was held at Cambridge to organize an agricultural society. Col. Sylves-
ter Blish presided at this meeting, and G. M. King acted as Secretary. A
constitution was adopted, and the following officers elected : Frederick
P. Brown, President ; Sylvester Blish, Vice-president ; Henry G. Griffin,
second Vice-president ; Thomas F. Davenport, Recording Secretary ;
Ben. Graham, Corresponding Secretary, and Alfred W. Perry, Treas-
urer. About forty persons joined the society at this meeting, the dues
being fixed at one dollar each. It was decided to hold a fair on the 5th
and 6th days of October following, and after appointing a meeting for the
executive committee and officers to be held on April 4, this meeting
adjourned. As was agreed upon, the first fair of this society was held
in October, and considering the primitive condition of the county at that
date, was a decided success. The fairs were held in the court-house
yard two or three years after commencement, when the society pur-
chased twenty acres from H. W. Wells. Quite a large tract of land,
including this spot, was held by a Mr. James Wade, of Pennsylvania,
under mortgage. He foreclosed this, and the entire tract was pur-
chased at the sale by Amos Gould, who deeded to H. G. Little, J. C.
Edwards and A. W. Perry as trustees, the same twenty acres to be used
as the society's grounds as long as they should continue the fair, and for
five years after its discontinuance, should that occur. This arrangement
was continued until Feb. 17, 1875, when the society purchased the grounds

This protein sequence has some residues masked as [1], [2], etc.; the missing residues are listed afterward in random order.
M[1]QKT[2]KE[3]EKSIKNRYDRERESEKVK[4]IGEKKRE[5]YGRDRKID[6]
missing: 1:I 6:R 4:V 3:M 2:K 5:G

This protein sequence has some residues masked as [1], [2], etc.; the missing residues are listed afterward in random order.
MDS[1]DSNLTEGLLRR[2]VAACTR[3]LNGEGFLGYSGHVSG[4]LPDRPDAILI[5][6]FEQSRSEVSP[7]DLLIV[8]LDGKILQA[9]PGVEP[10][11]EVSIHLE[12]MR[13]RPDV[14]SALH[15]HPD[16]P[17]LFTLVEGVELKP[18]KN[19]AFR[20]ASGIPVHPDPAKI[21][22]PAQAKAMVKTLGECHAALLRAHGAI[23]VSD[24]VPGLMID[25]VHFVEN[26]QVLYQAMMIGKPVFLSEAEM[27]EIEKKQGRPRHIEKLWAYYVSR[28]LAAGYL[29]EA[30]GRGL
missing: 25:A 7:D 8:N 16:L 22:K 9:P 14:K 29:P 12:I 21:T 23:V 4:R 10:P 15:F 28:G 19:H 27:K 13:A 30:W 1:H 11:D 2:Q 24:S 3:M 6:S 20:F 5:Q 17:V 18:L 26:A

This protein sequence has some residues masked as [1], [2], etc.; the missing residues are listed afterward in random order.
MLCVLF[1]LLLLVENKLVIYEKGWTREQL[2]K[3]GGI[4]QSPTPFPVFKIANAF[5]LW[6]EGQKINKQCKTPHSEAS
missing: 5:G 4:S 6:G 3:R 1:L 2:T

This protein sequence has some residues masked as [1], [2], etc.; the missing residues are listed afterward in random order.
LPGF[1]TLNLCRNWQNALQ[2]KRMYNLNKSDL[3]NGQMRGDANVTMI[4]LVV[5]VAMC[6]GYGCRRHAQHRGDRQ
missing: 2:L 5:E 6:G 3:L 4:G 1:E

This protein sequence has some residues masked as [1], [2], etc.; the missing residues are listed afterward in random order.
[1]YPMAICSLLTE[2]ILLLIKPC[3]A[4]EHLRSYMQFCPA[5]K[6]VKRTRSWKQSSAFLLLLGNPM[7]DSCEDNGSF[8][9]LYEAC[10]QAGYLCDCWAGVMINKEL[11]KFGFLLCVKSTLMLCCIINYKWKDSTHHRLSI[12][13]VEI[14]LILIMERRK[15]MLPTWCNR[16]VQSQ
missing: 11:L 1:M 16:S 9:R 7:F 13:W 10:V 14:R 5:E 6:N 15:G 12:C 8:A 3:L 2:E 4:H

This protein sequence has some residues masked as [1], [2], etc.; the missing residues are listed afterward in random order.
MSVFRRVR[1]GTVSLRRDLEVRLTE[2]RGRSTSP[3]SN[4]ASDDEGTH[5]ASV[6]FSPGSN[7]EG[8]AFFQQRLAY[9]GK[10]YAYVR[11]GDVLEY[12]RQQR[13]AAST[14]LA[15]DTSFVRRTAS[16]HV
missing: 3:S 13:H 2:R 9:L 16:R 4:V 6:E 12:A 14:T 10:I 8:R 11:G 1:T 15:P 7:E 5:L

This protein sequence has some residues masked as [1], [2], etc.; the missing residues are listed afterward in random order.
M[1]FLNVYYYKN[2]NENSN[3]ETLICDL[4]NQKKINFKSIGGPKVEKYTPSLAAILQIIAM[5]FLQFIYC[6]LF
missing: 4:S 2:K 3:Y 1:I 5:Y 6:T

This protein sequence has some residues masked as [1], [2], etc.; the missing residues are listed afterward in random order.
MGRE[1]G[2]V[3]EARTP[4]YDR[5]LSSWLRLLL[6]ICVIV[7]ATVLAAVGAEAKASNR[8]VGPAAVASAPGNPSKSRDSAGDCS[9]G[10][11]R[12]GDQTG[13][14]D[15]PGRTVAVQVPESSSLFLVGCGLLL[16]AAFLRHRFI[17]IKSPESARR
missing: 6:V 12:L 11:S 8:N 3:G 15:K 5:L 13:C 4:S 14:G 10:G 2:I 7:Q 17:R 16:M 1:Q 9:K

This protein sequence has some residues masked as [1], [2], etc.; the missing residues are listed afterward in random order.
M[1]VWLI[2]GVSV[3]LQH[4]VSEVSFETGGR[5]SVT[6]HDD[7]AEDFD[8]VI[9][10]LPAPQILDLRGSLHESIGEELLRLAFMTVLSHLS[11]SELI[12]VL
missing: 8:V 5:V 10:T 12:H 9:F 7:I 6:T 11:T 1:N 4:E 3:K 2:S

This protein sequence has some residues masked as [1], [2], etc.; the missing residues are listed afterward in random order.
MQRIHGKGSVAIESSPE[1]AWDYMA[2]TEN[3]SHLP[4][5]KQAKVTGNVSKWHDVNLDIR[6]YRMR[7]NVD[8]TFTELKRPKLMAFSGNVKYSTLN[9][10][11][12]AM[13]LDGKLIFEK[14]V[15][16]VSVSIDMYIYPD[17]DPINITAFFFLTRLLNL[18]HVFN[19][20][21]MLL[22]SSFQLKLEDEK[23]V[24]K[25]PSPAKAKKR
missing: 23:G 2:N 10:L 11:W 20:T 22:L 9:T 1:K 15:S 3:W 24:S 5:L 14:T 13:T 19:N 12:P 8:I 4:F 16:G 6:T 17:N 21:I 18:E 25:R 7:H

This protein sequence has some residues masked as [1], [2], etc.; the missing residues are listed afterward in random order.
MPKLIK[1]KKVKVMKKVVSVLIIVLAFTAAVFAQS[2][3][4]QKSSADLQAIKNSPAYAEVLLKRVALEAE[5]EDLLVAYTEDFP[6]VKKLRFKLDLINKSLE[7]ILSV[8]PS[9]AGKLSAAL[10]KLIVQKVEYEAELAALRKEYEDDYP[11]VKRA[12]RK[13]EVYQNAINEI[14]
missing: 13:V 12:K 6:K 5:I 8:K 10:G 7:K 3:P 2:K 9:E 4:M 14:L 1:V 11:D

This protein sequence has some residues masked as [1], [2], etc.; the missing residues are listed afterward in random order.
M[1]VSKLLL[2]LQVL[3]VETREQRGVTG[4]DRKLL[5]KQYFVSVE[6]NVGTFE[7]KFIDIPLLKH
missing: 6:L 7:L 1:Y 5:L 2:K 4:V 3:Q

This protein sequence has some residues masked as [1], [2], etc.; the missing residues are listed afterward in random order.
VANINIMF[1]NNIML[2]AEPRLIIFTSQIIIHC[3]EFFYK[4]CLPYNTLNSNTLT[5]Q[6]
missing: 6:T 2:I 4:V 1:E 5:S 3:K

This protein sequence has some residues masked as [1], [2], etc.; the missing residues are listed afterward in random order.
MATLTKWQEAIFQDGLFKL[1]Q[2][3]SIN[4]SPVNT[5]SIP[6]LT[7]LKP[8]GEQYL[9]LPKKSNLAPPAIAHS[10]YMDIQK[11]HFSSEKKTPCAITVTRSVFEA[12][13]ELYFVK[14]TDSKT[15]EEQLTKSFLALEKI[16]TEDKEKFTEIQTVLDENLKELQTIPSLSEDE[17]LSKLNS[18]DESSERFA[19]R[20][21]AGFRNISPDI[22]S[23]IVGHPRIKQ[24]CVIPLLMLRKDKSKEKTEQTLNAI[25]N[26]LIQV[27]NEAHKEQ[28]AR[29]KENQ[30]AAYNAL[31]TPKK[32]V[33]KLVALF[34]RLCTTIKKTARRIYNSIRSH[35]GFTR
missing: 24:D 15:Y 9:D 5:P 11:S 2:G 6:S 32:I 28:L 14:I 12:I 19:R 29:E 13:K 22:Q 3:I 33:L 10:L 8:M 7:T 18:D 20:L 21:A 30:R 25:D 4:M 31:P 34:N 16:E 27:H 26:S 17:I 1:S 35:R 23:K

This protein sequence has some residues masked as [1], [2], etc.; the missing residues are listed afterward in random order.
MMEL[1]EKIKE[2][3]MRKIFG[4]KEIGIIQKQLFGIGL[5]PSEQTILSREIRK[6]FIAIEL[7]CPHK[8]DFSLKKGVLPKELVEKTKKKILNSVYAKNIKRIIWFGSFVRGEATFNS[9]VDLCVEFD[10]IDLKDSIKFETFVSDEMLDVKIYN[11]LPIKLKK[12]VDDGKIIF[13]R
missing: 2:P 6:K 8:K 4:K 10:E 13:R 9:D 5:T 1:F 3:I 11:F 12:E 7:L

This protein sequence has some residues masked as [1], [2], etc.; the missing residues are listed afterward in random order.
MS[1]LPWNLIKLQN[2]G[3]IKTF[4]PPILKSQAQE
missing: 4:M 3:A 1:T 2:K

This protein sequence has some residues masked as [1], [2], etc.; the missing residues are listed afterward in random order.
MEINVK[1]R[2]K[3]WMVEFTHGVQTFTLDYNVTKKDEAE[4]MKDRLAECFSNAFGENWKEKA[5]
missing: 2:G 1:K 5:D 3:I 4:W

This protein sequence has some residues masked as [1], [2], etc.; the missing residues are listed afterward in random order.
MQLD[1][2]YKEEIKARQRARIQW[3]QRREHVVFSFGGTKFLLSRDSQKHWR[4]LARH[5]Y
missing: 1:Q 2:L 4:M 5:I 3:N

from Mr. Gould through these trustees. That, in addition to ten acres
purchased in August, 1869, gives accommodations for a large exhibit. The
value of the property is now about $12,000, and the sum of $5,000 is yearly
offered in premiums. The fairs are annual!}' held in the Autumn, and are
considered equal to any in the state.
When first organized and held in the court-house yard, members were
admitted on the payment of one dollar annually, and for a few years no
admission fees were charged. This was found to be impracticable, and
life memberships were issued on the payment of 810 each. In 1871, the
entire plan was changed. A stock company was formed, the citizens of
the county favoring this plan, and investing very generally in it. Owing*
to the unsettled condition of the country during the late war no fairs
were held during the years 1862 and '63 ; but with these exceptions,
the exhibitions have been continuous sicne the commencement.
The present officers are : P. H. Beveridge, President, Cambridge ;
A. A. Crane, Vice-president, Osco ; R. H. Hinman, Secretary, Cam-
bridge ; F. G. Welton, Assistant Secretary, Cambridge ; William H.
Shepard, Treasurer, Cambridge ; J. C.Edwards, General Superintendent,
Cambridge. One of the most important features added to the fair is the
premium of $75 offered for the best educational exhibit. The plan and
prizes offered are fully given in the chapter devoted to educational inter-
ests of the county.
556 HISTORY OF HENRY COUNTY.